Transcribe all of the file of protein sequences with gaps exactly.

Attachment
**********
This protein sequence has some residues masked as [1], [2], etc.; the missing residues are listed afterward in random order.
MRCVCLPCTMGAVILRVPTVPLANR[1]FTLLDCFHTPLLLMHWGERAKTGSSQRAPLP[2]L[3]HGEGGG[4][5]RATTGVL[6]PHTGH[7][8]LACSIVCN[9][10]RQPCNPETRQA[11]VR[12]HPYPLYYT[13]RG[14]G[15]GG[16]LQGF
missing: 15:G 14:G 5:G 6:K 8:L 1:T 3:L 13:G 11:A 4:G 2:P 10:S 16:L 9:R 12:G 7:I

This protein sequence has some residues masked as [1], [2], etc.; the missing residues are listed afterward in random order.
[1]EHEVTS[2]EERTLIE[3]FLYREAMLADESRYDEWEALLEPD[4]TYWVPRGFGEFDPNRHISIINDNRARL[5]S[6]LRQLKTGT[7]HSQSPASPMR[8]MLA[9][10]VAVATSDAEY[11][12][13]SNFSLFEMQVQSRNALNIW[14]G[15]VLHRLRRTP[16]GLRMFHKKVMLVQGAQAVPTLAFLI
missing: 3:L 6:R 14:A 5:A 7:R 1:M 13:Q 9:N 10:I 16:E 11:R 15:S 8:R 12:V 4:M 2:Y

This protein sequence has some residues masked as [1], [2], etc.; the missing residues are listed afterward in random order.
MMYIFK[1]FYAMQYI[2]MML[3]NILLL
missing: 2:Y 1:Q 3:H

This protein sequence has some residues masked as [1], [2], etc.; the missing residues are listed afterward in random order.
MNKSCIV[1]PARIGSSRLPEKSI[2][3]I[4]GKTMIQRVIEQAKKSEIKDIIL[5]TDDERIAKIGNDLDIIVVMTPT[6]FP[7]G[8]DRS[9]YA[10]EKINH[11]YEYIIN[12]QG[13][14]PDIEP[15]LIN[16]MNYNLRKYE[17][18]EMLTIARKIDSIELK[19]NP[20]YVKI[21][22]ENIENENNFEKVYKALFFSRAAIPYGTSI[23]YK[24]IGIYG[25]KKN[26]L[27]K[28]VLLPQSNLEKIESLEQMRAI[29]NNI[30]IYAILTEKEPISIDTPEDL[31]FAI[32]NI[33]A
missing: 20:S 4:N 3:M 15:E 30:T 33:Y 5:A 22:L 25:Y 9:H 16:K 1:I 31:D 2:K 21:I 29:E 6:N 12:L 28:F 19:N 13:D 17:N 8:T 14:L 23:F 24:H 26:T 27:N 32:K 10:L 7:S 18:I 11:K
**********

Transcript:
This protein sequence has some residues masked as [1], [2], etc.; the missing residues are listed afterward in random order.
MRCVCLPCTMGAVILRVPTVPLANR[1]FTLLDCFHTPLLLMHWGERAKTGSSQRAPLP[2]L[3]HGEGGG[4][5]RATTGVL[6]PHTGH[7][8]LACSIVCN[9][10]RQPCNPETRQA[11]VR[12]HPYPLYYT[13]RG[14]G[15]GG[16]LQGF
missing: 15:G 14:G 5:G 6:K 8:L 1:T 3:L 13:G 11:A 4:G 2:P 10:S 16:L 9:R 12:G 7:I

This protein sequence has some residues masked as [1], [2], etc.; the missing residues are listed afterward in random order.
[1]EHEVTS[2]EERTLIE[3]FLYREAMLADESRYDEWEALLEPD[4]TYWVPRGFGEFDPNRHISIINDNRARL[5]S[6]LRQLKTGT[7]HSQSPASPMR[8]MLA[9][10]VAVATSDAEY[11][12][13]SNFSLFEMQVQSRNALNIW[14]G[15]VLHRLRRTP[16]GLRMFHKKVMLVQGAQAVPTLAFLI
missing: 3:L 6:R 14:A 5:A 7:R 1:M 13:Q 9:N 10:I 16:E 11:R 15:S 8:R 12:V 4:M 2:Y

This protein sequence has some residues masked as [1], [2], etc.; the missing residues are listed afterward in random order.
MMYIFK[1]FYAMQYI[2]MML[3]NILLL
missing: 2:Y 1:Q 3:H

This protein sequence has some residues masked as [1], [2], etc.; the missing residues are listed afterward in random order.
MNKSCIV[1]PARIGSSRLPEKSI[2][3]I[4]GKTMIQRVIEQAKKSEIKDIIL[5]TDDERIAKIGNDLDIIVVMTPT[6]FP[7]G[8]DRS[9]YA[10]EKINH[11]YEYIIN[12]QG[13][14]PDIEP[15]LIN[16]MNYNLRKYE[17][18]EMLTIARKIDSIELK[19]NP[20]YVKI[21][22]ENIENENNFEKVYKALFFSRAAIPYGTSI[23]YK[24]IGIYG[25]KKN[26]L[27]K[28]VLLPQSNLEKIESLEQMRAI[29]NNI[30]IYAILTEKEPISIDTPEDL[31]FAI[32]NI[33]A
missing: 20:S 4:N 3:M 15:E 30:T 33:Y 5:A 22:L 25:Y 9:H 16:K 1:I 31:D 2:K 21:I 29:E 6:N 12:L 28:F 19:N 13:D 17:N 8:T 14:L 23:F 24:H 26:T 27:N 32:K 10:L 7:S 18:I 11:K